It is with the utmost regret that I announce the untimely death of one of our members. On Sunday, February 15, 2004, Matt Lazzara, a private in the 104th passed away after a long battle with cancer. Matt and his father Scott were staples at many events and had made the long trek to Gettysburg in 1998 for the 135th. Matt was 21 years old when he succumbed. In the few years that he was with us, he became a favorite of many of us. He was a serious re-enactor, who had a great sense of humor and put up with razzing. To say he has been missed over the last few years is an understatement. To say that he will be missed from now on is obvious. Our heart-felt condolences go out to his family and friends.
The following is the notice that was published in the Chicago Tribune Published February 19, 2004:
MATTHEW D. LAZZARA, 21
Matthew D. Lazzara was not only an avid fan of punk rock music but also a history buff and walking compendium of facts on the Civil War. Mr. Lazzara, 21, of Western Springs, died Sunday, Feb. 15, in his home, of cancer. "I'd always hoped Matt would live long enough to change the world, even if it was just a little at a time," said his father, Scott. "He had such a good head and heart." Born in Hinsdale, Mr. Lazzara grew up in Western Springs and graduated from Lyons Township High School in 2000. "He'd always been a voracious reader," said his father. "His favorite subject was history and he knew so much about it." At age 14, at the urging of one of his high school teachers, Mr. Lazzara attended his first Civil War re-enactment. He interviewed several participants and wrote a report on what he learned. "He amazed many of the [people] he spoke with, not only because of his grasp of dates and things like that, but with his understanding of the weaponry used during the war," said his father. A few years later, he became a re-enactor and joined the 104th Illinois Volunteer Infantry. Mr. Lazzara was also worked as a gaffer and grip on corporate productions in which his father was involved. He also worked at a cable television station in Berwyn. He was an active volunteer for Food Not Bombs. Mr. Lazzara is also survived by his mother, Kathleen Sheridan; a brother, Michael; paternal grandparents, Samuel and Lucille; and maternal grandparents, Philip and June Sheridan. Mass will be said at 11:15 a.m. Thursday in St. John of the Cross Church, 5005 Wolf Rd., Western Springs.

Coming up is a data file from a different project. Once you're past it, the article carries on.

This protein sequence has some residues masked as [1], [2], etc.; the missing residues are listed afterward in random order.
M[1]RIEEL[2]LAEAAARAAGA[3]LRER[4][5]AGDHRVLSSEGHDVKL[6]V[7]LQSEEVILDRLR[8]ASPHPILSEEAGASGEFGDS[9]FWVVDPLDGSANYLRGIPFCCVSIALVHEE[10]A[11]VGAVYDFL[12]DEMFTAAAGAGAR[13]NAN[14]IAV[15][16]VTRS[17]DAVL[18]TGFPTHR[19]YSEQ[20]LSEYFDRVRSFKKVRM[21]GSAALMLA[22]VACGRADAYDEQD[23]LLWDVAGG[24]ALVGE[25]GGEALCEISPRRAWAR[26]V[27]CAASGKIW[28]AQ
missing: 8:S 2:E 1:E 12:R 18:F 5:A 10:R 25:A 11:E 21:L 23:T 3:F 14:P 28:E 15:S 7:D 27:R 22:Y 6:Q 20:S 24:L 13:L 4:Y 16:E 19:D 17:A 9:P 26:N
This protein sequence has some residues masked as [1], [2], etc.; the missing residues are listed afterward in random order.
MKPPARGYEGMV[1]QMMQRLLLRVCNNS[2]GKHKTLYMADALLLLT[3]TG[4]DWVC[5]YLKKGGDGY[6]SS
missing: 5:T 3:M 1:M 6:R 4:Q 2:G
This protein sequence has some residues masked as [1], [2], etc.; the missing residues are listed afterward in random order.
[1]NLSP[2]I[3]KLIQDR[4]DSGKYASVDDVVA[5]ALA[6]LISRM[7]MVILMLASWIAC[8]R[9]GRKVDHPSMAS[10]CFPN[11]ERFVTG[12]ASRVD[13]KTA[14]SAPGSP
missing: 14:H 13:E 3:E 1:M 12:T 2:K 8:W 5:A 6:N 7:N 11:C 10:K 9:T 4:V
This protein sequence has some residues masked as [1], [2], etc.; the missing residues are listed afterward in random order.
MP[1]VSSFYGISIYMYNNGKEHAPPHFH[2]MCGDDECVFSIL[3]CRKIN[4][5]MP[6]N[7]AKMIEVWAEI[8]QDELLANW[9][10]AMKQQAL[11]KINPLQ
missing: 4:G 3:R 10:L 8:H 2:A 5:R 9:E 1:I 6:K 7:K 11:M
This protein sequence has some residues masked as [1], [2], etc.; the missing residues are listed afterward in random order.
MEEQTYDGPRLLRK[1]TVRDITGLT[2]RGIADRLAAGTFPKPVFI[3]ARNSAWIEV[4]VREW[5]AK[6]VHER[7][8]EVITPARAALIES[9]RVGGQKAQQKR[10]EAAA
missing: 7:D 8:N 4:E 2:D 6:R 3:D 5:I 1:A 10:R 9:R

Donations can be
directed to the Matt Lazzara Fund through the American Cancer Society.
Our Annual Meeting was held on Saturday, January 31, 2004 at Salerno’s Restaurant, in Joliet IL. I would like to thank everyone who attended for making it a success. We had more than 30 members in attendance this year. This was an election year and everything was up for grabs, both military and executive board positions. A full report on the meeting can be found later in this newsletter. We set our schedule of events for the 2004 season, and found there were of a couple of events that we attended last year that will not be held this year, so it puts a couple of voids in our schedule. This schedule is posted elsewhere in the newsletter. So, if anyone has a lead on an event or living history, let me know. A well deserved congratulations to Dan Davis, this year’s recipient of the Calvin R. Morgan “Soldier of the Year” award.
We had good drill weather, considering it is February. We had 13 members brave the elements. I did keep them out of the snow, as we took advantage of the driveway and the street. We still have a lot of work ahead of us, but the efforts put forward during this drill proves that we are up to the challenge. During break, yes, we had a break to warm up, and there were hotdogs and hot chocolate. The 104th Illinois would like to thank Kevin McDonald, and his family for the use of their place for our use and abuse. Our next drill is on March 14, and all of us should plan to be there.
This parade supports one of our battalion member units, the 8th IL Cavalry and the Farnsworth Mansion. It is held in St. Charles, IL on March 6, 2004. It is a short parade, mostly, if not all down hill, through Main Street, across the river, and ends in a park across from McNally’s Pub where we will retire to afterwards. If you are interested in attending, please give me a call (708) 343-5792, or email me at firstname.lastname@example.org, and I will forward you the information.
The trip to the Illinois National Guard & Militia Museum and Flag Preservation Facility is scheduled for Saturday, March 13, 2004. It will start at 1:00 PM at the museum and then move on to the flag facility. I need to send in a head count by March 6, 2004, so let me know soon if you are interested in attending. Please give me a call at (708) 343-5792, or email me at email@example.com. Carpooling is encouraged because of the limited parking at the museum.